— Composition

Sharing similar physicochemical properties with other white blood cells.

— Lifespan

About 60–70 hours

— Functions

  • Taking care of inflammatory reactions during an immune response. Inflammatory reactions by basophil are due to the release of immune-complexes like histamine, serotonin, and heparin (an anticoagulant that prevents blood clotting).
  • Producing the body’s response to specific allergic reactions, such as anaphylaxis, asthma, and hay fever.

4. Lymphocytes (Non-granulocytes)

— Types

Lymphocytes, with a diameter of 12-15 μm, are broadly classified into three types-

  • B cells or B Lymphocytes – identified by the presence of B cell receptor or BCR and belonging to small lymphocyte subtype.
  • T cells or T Lymphocytes – identified by the presence of T cell receptor or TCR (classified into CD4+ helper, CD8+ cytotoxic, and Regulatory T cells)
  • Natural killer cells (NK cells) – identified by the presence of CD3 receptor.

— Abundance

Comprising 30% of the total white blood cells; lymphocytes are much more abundant in the lymph nodes of the lymphatic system compared to blood

— Lifespan

Mostly have a short life span ranging from a week to a few months, but a few even live for years, thus providing immunological memory to certain infections.

— Functions

  • Providing body defense against infections through i) recognizing antigens, ii) producing antibodies and, iii) killing infected cells.
  • B cells produce antibodies which bind and attack pathogens and helps in its destruction.
  • T cells provide immunity from foreign pathogens through antibody-mediated response (adaptive immunity)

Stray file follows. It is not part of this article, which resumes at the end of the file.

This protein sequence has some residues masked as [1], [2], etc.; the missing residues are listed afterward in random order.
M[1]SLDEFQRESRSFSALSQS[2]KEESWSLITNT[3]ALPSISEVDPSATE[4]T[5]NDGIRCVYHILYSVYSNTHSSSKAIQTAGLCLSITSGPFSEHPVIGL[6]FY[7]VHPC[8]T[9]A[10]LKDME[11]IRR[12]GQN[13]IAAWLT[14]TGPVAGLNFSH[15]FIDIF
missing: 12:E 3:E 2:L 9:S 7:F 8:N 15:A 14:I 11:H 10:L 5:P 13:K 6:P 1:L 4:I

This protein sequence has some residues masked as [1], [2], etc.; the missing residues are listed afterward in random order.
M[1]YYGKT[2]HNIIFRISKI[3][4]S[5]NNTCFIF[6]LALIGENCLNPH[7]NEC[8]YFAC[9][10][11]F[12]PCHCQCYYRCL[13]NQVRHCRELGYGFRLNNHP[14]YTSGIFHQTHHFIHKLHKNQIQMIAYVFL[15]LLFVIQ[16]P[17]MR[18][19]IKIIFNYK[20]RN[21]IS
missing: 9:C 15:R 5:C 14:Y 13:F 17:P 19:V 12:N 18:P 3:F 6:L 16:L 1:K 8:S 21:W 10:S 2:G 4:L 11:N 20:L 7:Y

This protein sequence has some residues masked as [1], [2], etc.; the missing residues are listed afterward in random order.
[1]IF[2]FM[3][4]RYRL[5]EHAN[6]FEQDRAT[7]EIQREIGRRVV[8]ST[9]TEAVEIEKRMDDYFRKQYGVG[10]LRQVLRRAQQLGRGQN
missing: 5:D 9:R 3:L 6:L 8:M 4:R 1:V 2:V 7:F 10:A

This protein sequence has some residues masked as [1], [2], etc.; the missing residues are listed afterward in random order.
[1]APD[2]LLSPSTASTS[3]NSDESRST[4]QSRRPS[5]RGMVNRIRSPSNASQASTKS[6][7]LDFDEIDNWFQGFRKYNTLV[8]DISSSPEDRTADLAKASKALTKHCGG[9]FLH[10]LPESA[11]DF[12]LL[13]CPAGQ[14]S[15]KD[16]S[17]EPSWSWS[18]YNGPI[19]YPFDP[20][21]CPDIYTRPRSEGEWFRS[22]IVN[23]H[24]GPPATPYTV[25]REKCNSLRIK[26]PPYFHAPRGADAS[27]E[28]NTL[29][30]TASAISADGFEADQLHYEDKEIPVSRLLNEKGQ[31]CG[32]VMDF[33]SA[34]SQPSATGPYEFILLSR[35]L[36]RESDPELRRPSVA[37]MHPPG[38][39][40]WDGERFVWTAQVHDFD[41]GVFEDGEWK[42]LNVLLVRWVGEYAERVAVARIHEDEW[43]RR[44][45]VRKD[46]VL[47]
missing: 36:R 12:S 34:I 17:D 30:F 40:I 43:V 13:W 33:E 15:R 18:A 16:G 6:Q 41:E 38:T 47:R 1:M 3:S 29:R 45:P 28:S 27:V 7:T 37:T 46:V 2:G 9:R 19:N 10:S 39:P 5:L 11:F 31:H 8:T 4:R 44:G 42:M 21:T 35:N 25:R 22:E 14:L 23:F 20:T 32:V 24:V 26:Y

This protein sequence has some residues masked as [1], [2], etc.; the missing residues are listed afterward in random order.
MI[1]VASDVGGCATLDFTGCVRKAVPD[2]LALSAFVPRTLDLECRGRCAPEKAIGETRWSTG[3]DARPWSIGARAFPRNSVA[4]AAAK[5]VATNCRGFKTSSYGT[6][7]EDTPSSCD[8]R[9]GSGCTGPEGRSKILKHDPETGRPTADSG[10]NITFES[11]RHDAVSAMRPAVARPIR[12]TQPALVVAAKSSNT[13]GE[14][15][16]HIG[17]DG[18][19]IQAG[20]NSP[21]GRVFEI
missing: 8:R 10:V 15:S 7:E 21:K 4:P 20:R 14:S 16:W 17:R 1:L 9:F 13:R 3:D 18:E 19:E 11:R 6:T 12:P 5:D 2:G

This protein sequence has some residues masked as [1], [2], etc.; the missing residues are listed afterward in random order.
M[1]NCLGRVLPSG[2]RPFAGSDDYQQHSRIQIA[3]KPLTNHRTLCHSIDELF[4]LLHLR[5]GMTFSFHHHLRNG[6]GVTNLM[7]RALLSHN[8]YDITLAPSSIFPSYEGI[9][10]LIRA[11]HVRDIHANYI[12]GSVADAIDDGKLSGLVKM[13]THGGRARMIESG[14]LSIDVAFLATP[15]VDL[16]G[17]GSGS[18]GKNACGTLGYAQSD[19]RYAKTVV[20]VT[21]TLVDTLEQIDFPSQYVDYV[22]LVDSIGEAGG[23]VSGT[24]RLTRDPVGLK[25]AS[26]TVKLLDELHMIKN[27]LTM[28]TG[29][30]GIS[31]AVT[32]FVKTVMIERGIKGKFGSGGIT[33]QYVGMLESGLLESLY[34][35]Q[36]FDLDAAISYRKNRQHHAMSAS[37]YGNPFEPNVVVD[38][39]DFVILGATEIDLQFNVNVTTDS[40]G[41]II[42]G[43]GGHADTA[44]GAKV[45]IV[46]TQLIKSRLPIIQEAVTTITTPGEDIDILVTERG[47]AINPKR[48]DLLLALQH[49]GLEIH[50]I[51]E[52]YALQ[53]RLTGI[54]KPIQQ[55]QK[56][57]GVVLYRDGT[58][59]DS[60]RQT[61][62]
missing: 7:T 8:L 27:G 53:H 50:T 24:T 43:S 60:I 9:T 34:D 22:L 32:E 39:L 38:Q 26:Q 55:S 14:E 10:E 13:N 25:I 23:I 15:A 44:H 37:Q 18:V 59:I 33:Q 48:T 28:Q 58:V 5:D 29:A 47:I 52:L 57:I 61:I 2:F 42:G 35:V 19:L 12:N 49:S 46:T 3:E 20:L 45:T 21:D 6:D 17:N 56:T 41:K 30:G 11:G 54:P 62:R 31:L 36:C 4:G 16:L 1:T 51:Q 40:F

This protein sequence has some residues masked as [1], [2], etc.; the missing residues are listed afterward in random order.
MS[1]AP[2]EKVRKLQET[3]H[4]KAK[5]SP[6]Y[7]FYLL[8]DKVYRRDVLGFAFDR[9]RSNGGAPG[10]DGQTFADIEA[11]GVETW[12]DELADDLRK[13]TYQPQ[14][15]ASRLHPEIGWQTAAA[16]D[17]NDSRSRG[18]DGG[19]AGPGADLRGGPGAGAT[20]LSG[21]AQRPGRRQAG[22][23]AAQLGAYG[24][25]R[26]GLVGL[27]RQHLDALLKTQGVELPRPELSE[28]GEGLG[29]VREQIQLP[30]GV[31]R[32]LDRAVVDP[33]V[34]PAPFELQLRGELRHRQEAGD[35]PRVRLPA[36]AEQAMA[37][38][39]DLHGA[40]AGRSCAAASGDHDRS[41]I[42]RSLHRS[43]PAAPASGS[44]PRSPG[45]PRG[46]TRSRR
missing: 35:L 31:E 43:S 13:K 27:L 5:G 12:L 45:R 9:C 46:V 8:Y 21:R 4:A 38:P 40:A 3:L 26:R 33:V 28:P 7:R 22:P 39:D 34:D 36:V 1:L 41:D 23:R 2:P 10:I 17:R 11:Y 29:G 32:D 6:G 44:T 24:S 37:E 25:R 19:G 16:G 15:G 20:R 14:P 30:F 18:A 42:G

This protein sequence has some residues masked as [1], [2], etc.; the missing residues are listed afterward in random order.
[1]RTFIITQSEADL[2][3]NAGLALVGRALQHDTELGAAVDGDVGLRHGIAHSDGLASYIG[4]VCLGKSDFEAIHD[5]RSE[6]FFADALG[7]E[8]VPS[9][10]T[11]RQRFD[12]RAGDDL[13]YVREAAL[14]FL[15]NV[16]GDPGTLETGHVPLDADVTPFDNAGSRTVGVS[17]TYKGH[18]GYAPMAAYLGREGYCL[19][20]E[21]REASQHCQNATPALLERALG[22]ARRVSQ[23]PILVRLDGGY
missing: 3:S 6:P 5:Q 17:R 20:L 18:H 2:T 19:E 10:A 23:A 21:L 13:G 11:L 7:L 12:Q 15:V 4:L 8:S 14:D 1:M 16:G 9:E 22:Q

• NK cells provide the first line of defense in our body (innate immunity) by destroying viral-infected cells and other harmful organisms. They also play a role in destroying cancer cells.

5. Monocytes (Non-granulocytes)

— Structure

Largest of all WBCs, resembling amoeba in appearance with unilobar nuclei and non-granulated cytoplasm. The nucleus of monocyte is typically bean- or kidney-shaped.

— Abundance

Consists of about 2 to 10% of the circulating white blood cells; this may increase in case of infections.

— Composition

Contains numerous fine granules that are most abundant near the cell membrane.

— Lifespan

About 24 hours

Functions

  • Having a similar role to neutrophils that work by phagocytosis.
  • Helping in the production of antibodies
  • Producing specific chemicals known as a cytokine to kill pathogens.
  • Antigen presentation with the help of specific receptors.

FAQs

Q.1. Which white blood cell is most abundant?

Neutrophil is the most abundant of all white blood cells, constituting 62% of the total leukocyte count.

Q.2. Which white blood cell is the least abundant?

Basophil is the least abundant of all white blood cells, accounting for only 0.5% of the total leukocyte count.

Q.3. Which is the largest white blood cell?

Monocytes are the largest of all white blood cells.

Q.4. Which is the smallest white blood cell?

Lymphocytes are the smallest of all white blood cells.

Article was last reviewed on Friday, December 6, 2019

Leave a Reply

Your email address will not be published. Required fields are marked *